This is my construct of a design sited on cool386's website, namely:
This two inch set uses a 902-P1 cathode ray tube displaying pictures from a DVB-T receiver or other video source.
I have altered some things; as necessary to suit the components I have available to me
I have used a 3" PDA type CRT 3JP1, this needs 3 to 4Kv anode supply.
I used the cockcroft-walton voltage multiplier to obtain the necessary high voltages.
Original design featured valves with low filament current. I have substituted 6AU6 and 6CL6 types.
Instead of a valve based audio amp I have used an LM386 audio module.
A "work in progress"
Click on any photo's for a
Clamping circuits were common in analogue television recievers.
These sets have a DC restorer circuit, which returns the voltage of the signal during the back porch of the line blanking period to 0V.
Low frequency inteference, especially power line hum, induced onto the signal spoils the rendering of the image,
and in extreme cases causes the set to lose synchronization.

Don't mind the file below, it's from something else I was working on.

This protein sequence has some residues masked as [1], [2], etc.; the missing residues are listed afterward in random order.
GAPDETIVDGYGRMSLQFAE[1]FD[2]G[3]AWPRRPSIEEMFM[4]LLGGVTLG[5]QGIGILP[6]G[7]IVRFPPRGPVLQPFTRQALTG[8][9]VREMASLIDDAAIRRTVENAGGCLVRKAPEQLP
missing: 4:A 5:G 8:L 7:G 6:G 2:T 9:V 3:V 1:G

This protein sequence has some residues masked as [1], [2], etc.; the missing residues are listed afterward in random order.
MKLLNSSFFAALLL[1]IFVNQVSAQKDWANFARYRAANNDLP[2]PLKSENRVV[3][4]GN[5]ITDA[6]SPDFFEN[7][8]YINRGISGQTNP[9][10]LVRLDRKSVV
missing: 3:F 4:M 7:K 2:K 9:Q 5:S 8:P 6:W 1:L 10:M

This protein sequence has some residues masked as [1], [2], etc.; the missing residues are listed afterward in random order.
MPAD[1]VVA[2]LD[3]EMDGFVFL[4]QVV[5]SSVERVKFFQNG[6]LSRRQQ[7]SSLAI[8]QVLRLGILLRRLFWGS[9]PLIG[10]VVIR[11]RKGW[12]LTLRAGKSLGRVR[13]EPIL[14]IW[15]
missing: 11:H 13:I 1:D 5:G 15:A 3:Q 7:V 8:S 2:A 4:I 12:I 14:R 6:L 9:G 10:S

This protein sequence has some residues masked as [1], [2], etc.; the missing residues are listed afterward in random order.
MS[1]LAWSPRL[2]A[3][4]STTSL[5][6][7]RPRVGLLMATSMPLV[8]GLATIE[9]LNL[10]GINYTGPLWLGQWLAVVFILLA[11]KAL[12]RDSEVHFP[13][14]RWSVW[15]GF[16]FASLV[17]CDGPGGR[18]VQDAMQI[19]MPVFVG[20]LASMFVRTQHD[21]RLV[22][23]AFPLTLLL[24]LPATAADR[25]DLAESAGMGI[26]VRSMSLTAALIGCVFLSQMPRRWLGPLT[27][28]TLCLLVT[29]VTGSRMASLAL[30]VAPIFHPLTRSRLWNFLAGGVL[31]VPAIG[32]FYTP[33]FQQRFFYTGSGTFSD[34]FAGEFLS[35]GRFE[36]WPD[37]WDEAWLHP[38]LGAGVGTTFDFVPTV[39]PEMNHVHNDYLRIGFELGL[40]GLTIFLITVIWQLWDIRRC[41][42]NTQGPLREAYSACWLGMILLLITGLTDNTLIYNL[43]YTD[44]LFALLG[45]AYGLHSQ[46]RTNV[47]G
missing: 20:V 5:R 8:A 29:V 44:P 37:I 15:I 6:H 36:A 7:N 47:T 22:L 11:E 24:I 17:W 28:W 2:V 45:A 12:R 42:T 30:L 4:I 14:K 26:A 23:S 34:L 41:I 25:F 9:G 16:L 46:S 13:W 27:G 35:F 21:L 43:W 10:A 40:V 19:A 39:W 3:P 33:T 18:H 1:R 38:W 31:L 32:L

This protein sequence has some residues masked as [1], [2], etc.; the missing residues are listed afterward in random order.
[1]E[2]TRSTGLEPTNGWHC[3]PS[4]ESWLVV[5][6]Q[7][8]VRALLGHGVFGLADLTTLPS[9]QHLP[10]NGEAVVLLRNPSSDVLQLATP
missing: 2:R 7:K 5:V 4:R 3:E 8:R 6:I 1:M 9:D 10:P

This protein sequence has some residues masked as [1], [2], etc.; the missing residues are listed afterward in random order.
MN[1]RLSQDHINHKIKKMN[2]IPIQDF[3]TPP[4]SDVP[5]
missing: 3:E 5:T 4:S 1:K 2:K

This inteference can be effectivley removed via this method.
From Basic Television, B. Grob 4th Ed © 1975
Timebase generators are ot the "phantastron" type design
AKA transitron-miller rundown circuit
Here is an explanation:
|Dr F.P. Williams was a young wartime radar boffin.
He was well known for
his birdsnest breadboard circuits which often left the board,
the bench, and over the edge.
He was also known to comment on circuits with
"Oh! Very sanitary!" or "Phantastic!"
In those days, time bases and the delay
of pulses tended to depend on
an exponential rundown due to the simple RC
He worked on linearising the rundown to improve stability,
by using "Miller" feedback.
His pulse-stretching circuit using 2 pentodes + 2
diodes was named
the very sanitary Sanatron
and the single pentode
version became the phantastic Phantastron.
This is a scan of an Australian magazine RTV&H Sept 1957
describing the handbuilt fabrication of a monochrome TV receiver
using a 5" dia electrostatic CRT.
Quite advanced for that time!